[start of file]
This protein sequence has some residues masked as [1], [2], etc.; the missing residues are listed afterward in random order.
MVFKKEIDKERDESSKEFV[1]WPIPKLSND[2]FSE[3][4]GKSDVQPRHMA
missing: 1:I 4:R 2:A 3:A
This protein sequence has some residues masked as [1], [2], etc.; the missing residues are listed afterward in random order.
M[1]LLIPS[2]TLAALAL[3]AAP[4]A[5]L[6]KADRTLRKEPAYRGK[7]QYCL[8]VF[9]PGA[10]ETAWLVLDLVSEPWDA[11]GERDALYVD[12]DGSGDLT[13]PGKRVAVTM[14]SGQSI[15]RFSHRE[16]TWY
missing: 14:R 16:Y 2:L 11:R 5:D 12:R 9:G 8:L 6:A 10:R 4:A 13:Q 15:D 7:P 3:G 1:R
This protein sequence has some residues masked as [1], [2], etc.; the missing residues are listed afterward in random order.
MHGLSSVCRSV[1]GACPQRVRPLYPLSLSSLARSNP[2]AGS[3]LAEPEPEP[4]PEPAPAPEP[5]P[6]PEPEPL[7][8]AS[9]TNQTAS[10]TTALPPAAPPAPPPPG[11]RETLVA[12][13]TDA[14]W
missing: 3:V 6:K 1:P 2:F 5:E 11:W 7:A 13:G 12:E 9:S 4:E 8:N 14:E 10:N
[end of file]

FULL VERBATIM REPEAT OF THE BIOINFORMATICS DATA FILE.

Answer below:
This protein sequence has some residues masked as [1], [2], etc.; the missing residues are listed afterward in random order.
MVFKKEIDKERDESSKEFV[1]WPIPKLSND[2]FSE[3][4]GKSDVQPRHMA
missing: 1:I 4:R 2:A 3:A
This protein sequence has some residues masked as [1], [2], etc.; the missing residues are listed afterward in random order.
M[1]LLIPS[2]TLAALAL[3]AAP[4]A[5]L[6]KADRTLRKEPAYRGK[7]QYCL[8]VF[9]PGA[10]ETAWLVLDLVSEPWDA[11]GERDALYVD[12]DGSGDLT[13]PGKRVAVTM[14]SGQSI[15]RFSHRE[16]TWY
missing: 14:R 16:Y 2:L 11:R 5:D 12:R 9:G 8:L 6:A 10:R 4:A 13:Q 15:D 7:P 3:G 1:R
This protein sequence has some residues masked as [1], [2], etc.; the missing residues are listed afterward in random order.
MHGLSSVCRSV[1]GACPQRVRPLYPLSLSSLARSNP[2]AGS[3]LAEPEPEP[4]PEPAPAPEP[5]P[6]PEPEPL[7][8]AS[9]TNQTAS[10]TTALPPAAPPAPPPPG[11]RETLVA[12][13]TDA[14]W
missing: 3:V 6:K 1:P 2:F 5:E 11:W 7:A 13:G 12:E 9:S 4:E 8:N 14:E 10:N